Erdogan has vowed to crush it in the wake of Trump's decision to pull troops out.
On Monday Turkish President Recep Tayyip Erdogan held a phone call with his United States counterpart Donald Trump, discussing the idea of establishing a 32-kilometer (20-mile) terror-free safe zone in northern Syria.
A spokesperson for Kurdish umbrella organization Movement for a Democratic Society (TEV-DEM) said on Tuesday that Kurdish militia would not accept a Turkish-controlled security zone in northern Syria, according to Kurdish news agency ANHA.
Erdogan conditioned setting up the safe zone on clearing the area of the USA -backed Kurdish People's Protection Units (YPG/YPJ), who Ankara believes are affiliated with the Kurdistan Worker's Party (PKK) communist terrorist group, Hurriyet Daily News reports.
The Turkish president explained that safe zone negotiations between the United States and Turkey were still needed to define what logistics the US and its coalition partners will provide for securing the territory and reconstructing the area after the return of Syrian refugees.
Trump confirmed this in a tweet later, but referred to the proposed area as a "safe zone".
However, on Monday after the phone call, Trump expressed the desire to work together to address Turkey's security concerns in northeast Syria.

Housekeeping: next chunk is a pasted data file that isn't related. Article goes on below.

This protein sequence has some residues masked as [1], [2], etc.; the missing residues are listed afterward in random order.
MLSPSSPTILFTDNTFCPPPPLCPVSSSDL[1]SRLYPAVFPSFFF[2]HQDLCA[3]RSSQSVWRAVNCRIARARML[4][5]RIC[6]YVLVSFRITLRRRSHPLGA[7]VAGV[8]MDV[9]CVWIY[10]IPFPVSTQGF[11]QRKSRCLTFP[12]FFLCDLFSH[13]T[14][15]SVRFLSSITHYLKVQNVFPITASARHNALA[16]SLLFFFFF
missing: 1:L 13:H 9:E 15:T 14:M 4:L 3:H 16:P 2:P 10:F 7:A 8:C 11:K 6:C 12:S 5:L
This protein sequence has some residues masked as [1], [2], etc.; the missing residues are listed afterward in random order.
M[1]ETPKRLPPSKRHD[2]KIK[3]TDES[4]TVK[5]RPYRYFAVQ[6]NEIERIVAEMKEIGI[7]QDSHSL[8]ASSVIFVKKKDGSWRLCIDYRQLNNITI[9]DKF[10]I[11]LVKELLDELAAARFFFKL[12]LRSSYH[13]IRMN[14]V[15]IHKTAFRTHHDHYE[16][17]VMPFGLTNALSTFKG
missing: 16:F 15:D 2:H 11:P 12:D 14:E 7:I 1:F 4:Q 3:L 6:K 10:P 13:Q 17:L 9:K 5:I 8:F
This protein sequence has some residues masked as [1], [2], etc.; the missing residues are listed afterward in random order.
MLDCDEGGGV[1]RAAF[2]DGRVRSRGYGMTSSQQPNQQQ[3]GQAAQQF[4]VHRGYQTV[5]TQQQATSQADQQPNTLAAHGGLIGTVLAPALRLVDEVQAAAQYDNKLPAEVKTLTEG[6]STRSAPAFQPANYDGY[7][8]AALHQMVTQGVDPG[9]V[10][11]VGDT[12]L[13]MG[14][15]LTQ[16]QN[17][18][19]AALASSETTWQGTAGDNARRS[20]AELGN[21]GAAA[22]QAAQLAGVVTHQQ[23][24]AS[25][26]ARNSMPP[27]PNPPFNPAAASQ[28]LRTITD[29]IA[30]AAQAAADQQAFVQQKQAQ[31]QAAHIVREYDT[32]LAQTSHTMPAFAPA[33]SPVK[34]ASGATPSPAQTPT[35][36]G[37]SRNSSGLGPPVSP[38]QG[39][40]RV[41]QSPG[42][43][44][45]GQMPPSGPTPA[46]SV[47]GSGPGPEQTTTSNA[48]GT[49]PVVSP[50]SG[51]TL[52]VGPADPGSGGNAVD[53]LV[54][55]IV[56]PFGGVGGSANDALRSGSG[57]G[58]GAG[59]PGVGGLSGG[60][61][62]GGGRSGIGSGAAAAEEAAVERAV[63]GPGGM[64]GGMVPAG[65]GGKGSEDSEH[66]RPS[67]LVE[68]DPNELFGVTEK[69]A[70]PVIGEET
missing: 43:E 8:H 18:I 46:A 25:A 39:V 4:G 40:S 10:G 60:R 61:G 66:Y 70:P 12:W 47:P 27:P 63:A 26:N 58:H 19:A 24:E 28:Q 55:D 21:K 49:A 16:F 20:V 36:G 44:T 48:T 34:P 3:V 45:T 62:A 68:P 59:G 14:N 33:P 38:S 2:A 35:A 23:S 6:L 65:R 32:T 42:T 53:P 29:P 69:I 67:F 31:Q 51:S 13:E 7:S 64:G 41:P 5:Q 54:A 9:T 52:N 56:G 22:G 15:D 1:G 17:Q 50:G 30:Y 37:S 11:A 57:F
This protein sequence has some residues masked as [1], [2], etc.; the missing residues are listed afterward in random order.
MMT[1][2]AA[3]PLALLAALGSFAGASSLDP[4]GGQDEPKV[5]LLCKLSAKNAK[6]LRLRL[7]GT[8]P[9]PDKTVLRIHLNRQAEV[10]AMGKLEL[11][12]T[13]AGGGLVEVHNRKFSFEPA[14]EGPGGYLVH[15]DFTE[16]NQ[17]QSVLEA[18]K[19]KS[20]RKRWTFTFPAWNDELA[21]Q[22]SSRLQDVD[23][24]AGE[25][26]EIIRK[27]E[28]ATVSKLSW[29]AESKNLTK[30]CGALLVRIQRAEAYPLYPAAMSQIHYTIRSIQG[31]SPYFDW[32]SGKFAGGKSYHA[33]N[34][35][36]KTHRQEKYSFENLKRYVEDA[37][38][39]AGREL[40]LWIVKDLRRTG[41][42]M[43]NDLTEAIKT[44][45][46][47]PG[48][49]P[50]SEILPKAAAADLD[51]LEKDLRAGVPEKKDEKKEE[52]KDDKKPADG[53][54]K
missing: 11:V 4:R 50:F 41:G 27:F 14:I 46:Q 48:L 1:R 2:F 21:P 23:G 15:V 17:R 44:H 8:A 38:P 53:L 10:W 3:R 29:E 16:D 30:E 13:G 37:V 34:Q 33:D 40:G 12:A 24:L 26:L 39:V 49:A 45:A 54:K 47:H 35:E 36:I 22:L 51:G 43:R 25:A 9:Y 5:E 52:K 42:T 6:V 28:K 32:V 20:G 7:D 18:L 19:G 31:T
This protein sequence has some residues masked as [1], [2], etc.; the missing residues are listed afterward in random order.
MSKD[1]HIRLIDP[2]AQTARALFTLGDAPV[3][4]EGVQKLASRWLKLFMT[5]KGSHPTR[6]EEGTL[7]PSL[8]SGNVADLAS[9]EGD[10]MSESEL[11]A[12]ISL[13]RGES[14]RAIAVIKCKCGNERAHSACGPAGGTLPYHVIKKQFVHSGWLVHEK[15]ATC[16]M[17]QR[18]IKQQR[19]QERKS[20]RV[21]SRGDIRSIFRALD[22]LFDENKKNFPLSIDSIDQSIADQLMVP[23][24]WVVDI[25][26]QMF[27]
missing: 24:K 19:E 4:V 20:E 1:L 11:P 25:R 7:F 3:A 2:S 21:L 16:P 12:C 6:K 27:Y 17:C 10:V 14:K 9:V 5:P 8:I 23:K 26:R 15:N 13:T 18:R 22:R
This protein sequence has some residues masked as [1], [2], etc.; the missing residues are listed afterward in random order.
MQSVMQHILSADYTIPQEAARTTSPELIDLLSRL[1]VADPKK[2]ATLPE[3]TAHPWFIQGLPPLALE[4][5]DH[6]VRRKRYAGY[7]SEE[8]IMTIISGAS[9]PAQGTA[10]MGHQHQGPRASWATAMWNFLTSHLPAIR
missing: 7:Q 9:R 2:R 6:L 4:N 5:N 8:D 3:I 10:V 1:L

National Basketball Association looking into circumstances of McCaw signing
The person spoke on condition of anonymity because no details of the probe have been revealed publicly. The NBA will look into the Cavaliers signing and release of Patrick McCaw .
Hardik Pandya-KL Rahul controversy: BCCI CEO speaks to suspended stars
Meanwhile, the pair has tendered an unconditional apology to the cricket board for their comments on the talk show. Sreesanth said that he would just walk away from the game if he realised that he is not up to scratch.
Saudi refugee granted asylum, flying to Canada
A Saudi teenager who fled her homeland for Thailand to escape her "abusive" family is to fly to Canada, Thai officials say. Alqunun had previously said on Twitter that she wishes to seek refuge in Australia.
For months, the Turkish military has been preparing to launch an operation against fighters from the YPG, the armed wing of the Kurdish Democratic Union Party (PYD) that has maintained control over most of northern Syria with the help of US troops fighting the Islamic State (ISIS/ISIL) in the area. We have said it in the past.
On Saturday, more than 600 people were evacuated from the remaining IS holdout in eastern Syria, a monitor said, as US-backed fighters prepare for a final assault on the area.
Lavrov's comments come as Turkey sets out plans to create a "safe zone" along its border with northern Syria.
Ankara regards the YPG as an offshoot of the Kurdistan Workers' Party (PKK), which has waged a deadly war for autonomy in southeastern Turkey since 1984, and describes the armed group as "terrorists".
Speaking to reporters in parliament, Erdogan also said he would most likely meet Russian President Vladimir Putin on January 23.
Turkey has threatened to attack the YPG in the Syrian city of Manbij. Despite the posturing of Trump and Erdogan, Pompeo and his Turkish counterpart, Foreign Minister Mevlut Cavusoglu, are said to be in accord on the "importance of continuing U.S".
In Sunday's tweet, Trump also warned the Kurdish forces not to "provoke Turkey".